No matter how with-it we think we are, there’s no question that aging has effects on our bodies and our minds.
Cognitively, we’re not as sharp as we were when we were younger. That’s just a fact. It may take more time to process information, our memories lag a bit and in general, learning can be more difficult with the older brain. Our response and reaction times can also be slower.
I know plenty of 60-something people who are sharp as a tack, fit and trim–but that doesn’t make them immune to things like missing a stair when going up or down, tripping over something they didn’t see on the sidewalk or any number of accidents that are more common among older adults.
Let’s not be in denial. This stuff happens. We all have friends to whom it’s happened and some of us have personal experience.
Some aging hacks are needed and I’ve got a few. In fact, these are really life hacks, because they apply to any age group. But even more so to seniors.
Watch your step.
When I walk my dog I am conscious of every step I take. The earth moves in California and sidewalks move, too. They’re infamously uneven and it’s easy to trip and fall. I’ve done it. So now, I watch my step. Every step. I don’t want to be one of those 60-somethings having leg surgery or worse. Prevention is key.
Get the best car safety features you can afford. And a free safety tip.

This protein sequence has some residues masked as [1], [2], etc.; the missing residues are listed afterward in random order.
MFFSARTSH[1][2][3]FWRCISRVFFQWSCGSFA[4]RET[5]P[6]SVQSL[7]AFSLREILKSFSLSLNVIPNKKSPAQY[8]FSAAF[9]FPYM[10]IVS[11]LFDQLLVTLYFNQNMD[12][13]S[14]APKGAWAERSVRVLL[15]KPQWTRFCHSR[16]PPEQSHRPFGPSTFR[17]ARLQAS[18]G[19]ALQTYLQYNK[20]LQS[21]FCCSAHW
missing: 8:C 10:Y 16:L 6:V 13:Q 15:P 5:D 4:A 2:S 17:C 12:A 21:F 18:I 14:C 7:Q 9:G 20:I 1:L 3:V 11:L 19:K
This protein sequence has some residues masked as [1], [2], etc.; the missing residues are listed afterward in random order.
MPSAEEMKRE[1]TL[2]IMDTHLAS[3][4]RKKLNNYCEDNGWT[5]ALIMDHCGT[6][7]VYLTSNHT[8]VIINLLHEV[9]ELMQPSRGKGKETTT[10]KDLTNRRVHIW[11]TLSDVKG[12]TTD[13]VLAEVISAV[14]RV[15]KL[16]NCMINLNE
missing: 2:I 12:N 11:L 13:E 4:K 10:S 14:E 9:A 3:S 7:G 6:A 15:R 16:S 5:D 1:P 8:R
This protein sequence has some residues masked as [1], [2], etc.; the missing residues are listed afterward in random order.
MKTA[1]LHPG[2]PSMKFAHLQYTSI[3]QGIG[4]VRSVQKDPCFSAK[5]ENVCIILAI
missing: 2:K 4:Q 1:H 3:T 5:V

It’s easier than ever to get distracted in a car because there really is a lot going on and our cognitive functioning has likely changed. At least for most of us. One big problem in cars is not seeing a vehicle in our blind spot. For the past long time, I turn my head before i change lanes so I can actually see who is creeping up on me. And boy, have I been surprised! It’s an easy thing–and free– and anyone can do it. Turn your head and LOOK.
Our new car has a blind spot indicator and it’s a good thing; M has had some pretty close calls by not turning his head. In fact, today’s vehicles have a fantastic selection of safety features and we try to get them all if we can. Next time you buy a car, get as many as you can afford.
Wear a mask.
On a plane the other month the young man sitting next to me gave me the side eye. “Why the mask?” he asked, clearly in fear of catching some dread disease from me.
“Because people are coughing and hacking all over this plane and I don’t want to get sick,” I told him. “I got bronchitis after a flight to Sicily one year and it ruined my trip. I don’t want that to happen again.”
“My wife should do that,” he said. “She always gets sick on planes.”
“You should get her a mask,” I suggested.
“Oh, she’s got too much pride to wear one,” he said.
Seriously? She’d rather get sick than wear a mask?
I’ve got a pretty good immune system, but it’s not good enough to deal with the kind of hacking and coughing that goes on in those closed cylinders I fly everywhere. Wearing a mask when I fly is a way I minimize my risk. Many older folk don’t have great immunity so this is something easy they can do to try to prevent exposure to illness. That, and washing hands compulsively.
Walk into Stanford Hospital and there’s a mask station right inside the front door. I didn’t take one the other day and ended up in a bathroom with a woman who has coughing her brains out. I held my breath as long as I could.
Wear a mask.
I know you’ve got some aging hacks, yourself, to share. I hope you will, in the comments. Because we’re all in this together, right?